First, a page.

Brownsville International Bridge Opens RFID Ready Lane
A more efficient way to cross the Gateway International Bridge was introduced Wednesday as a Ready Lane opened for passengers coming from Mexico into the U.S.
The Ready Lane uses radio frequency identification, or RFID, technology embedded in certain entry documents to speed up the process. Travelers with RFID-enabled travel documents, such as a passport card, passport, permanent resident ID, or a SENTRI card, can hold up their cards to a sensor, which will send the information to primary inspection.
If more than one person is in a vehicle, the sensor will also pick up the information from their RFID-enabled documents. Passengers simply can hold up their documents in the general direction of the sensor from their seats or the driver can present them all together.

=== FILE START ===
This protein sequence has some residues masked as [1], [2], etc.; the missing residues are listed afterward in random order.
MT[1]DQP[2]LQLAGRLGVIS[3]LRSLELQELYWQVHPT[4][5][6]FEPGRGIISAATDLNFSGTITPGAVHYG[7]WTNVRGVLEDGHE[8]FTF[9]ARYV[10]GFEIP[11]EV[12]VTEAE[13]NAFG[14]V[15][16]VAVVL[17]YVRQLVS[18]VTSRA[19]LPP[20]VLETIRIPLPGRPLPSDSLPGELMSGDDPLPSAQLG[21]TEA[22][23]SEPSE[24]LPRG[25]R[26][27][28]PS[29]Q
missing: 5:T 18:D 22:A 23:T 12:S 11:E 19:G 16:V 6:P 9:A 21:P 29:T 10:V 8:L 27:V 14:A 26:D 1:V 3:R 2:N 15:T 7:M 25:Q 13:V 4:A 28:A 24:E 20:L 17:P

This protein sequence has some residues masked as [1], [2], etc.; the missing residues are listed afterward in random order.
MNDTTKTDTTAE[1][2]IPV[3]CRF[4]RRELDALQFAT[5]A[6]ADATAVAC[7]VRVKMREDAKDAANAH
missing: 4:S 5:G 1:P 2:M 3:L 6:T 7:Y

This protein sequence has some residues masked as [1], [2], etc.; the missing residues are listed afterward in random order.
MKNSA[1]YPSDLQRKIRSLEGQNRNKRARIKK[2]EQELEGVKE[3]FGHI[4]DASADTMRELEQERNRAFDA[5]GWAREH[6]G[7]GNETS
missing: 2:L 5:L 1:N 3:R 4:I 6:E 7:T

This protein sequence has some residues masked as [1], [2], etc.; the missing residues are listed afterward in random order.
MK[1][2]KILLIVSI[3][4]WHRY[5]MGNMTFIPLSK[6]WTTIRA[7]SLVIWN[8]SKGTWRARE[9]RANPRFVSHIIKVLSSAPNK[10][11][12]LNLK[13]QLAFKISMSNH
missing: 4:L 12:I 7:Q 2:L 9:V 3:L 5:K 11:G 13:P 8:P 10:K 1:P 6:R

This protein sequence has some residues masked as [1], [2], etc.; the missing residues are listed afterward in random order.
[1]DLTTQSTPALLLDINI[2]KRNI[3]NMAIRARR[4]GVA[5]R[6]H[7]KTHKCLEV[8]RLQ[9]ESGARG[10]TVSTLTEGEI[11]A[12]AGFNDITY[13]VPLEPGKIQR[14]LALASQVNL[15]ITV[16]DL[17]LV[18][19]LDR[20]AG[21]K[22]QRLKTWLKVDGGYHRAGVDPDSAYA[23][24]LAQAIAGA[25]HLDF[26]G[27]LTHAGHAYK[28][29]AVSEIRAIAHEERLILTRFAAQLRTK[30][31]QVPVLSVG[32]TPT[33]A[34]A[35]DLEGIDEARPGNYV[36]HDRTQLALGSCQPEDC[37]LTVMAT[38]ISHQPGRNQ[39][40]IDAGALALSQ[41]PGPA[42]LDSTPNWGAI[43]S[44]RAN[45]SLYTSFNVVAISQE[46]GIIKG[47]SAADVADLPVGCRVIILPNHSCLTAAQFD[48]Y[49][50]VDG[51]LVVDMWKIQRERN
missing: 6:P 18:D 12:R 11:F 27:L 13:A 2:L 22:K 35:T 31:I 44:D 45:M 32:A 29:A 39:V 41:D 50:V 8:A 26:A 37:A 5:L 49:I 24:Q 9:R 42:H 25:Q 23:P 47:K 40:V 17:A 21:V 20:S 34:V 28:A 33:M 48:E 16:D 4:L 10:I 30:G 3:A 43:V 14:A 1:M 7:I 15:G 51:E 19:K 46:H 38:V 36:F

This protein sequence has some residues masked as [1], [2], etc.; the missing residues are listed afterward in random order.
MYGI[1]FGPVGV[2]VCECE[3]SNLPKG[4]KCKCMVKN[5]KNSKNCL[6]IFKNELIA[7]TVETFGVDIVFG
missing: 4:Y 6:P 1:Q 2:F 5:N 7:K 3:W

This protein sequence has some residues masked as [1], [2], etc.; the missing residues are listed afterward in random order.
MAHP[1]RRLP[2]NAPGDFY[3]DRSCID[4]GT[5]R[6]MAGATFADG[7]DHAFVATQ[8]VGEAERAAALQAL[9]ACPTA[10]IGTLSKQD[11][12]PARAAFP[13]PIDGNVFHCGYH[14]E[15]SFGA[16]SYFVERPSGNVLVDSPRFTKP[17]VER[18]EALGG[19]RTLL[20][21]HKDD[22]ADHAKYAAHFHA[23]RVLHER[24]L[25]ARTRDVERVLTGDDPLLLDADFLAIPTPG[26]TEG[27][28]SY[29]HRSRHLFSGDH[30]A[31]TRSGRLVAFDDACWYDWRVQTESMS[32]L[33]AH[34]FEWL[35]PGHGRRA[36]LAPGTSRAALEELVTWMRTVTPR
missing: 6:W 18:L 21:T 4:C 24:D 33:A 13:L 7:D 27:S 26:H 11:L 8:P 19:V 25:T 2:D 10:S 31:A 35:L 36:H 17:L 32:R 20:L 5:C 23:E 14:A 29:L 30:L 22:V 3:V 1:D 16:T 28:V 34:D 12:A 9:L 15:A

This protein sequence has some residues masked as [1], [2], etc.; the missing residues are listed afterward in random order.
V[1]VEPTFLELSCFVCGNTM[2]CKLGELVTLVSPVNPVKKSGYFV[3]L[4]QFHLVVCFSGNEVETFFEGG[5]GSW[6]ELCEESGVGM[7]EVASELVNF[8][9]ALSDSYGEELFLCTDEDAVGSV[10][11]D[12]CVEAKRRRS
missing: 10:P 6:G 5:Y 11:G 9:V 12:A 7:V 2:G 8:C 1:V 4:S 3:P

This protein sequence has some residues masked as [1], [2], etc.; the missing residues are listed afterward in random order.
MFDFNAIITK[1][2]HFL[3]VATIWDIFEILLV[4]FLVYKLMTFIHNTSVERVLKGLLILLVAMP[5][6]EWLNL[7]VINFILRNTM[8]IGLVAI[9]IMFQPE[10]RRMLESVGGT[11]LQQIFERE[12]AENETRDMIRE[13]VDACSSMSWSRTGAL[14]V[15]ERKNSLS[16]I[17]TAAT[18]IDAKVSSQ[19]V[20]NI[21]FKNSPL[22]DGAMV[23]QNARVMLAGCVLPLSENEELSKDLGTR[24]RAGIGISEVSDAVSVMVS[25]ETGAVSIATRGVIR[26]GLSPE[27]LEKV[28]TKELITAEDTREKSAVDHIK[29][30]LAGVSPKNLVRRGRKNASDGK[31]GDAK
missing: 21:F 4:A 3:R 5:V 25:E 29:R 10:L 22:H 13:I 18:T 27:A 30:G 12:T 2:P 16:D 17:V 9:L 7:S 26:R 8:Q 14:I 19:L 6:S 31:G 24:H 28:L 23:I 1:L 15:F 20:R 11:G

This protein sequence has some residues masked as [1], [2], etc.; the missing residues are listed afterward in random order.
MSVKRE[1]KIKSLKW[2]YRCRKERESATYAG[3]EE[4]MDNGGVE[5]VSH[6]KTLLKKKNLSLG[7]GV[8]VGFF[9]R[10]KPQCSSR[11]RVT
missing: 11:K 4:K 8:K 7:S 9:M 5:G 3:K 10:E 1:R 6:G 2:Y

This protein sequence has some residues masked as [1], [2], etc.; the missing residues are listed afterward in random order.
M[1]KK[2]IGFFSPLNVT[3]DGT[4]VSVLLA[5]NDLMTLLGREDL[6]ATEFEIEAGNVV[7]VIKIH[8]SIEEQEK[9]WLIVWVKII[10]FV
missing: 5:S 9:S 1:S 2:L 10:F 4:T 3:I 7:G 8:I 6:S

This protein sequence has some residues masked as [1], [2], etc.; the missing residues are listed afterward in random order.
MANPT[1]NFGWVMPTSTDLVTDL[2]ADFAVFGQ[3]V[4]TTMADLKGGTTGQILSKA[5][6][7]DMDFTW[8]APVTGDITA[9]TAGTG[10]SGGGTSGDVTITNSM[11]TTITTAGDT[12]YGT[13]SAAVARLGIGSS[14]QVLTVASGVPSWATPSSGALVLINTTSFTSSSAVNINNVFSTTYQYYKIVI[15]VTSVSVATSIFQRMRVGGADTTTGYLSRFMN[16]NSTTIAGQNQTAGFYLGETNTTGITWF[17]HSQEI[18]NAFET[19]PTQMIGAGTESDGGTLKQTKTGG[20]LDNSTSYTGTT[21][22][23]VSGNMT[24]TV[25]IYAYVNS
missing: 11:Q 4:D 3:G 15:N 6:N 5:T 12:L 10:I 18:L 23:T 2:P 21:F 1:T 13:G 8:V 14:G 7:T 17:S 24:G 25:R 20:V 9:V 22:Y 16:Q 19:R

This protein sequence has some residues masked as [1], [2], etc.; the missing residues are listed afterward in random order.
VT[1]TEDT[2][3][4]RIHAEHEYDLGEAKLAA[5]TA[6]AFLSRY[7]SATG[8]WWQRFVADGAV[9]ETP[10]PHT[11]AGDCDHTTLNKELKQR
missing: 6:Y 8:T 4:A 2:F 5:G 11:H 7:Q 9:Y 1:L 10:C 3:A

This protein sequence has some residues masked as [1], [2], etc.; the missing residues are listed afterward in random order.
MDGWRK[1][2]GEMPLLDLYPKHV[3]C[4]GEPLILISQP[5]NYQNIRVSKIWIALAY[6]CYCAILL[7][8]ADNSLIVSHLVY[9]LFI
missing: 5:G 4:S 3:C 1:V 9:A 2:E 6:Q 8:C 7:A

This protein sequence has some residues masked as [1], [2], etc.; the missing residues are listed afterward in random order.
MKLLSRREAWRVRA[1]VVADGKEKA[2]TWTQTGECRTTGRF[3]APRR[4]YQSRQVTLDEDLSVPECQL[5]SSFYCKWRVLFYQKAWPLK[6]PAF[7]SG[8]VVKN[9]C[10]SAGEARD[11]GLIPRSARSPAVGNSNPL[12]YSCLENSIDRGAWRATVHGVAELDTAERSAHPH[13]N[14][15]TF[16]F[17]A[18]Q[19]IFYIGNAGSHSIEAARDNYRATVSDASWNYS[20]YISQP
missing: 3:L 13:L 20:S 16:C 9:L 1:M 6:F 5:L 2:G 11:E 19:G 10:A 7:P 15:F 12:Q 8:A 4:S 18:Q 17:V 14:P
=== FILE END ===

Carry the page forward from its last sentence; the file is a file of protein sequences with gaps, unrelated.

Michael Freeman, U.S. Customs and Border Protection port director for Brownsville, said this technology speeds up the process because agents don’t have to type in names and birth dates in the Ready Lane, but instead can focus on matching faces with the documents presented.
The border patrol is expecting the new RFID lane to save up to 20 seconds per car. The border patrol is always trying to think of ways to make it easier to cross the border without curbing safety. They believe this pilot project is going to revolutionize the way border patrol is done.
The Brownsville bridge is the twelfth port of entry into the United States that has the ready Lane RFID technology.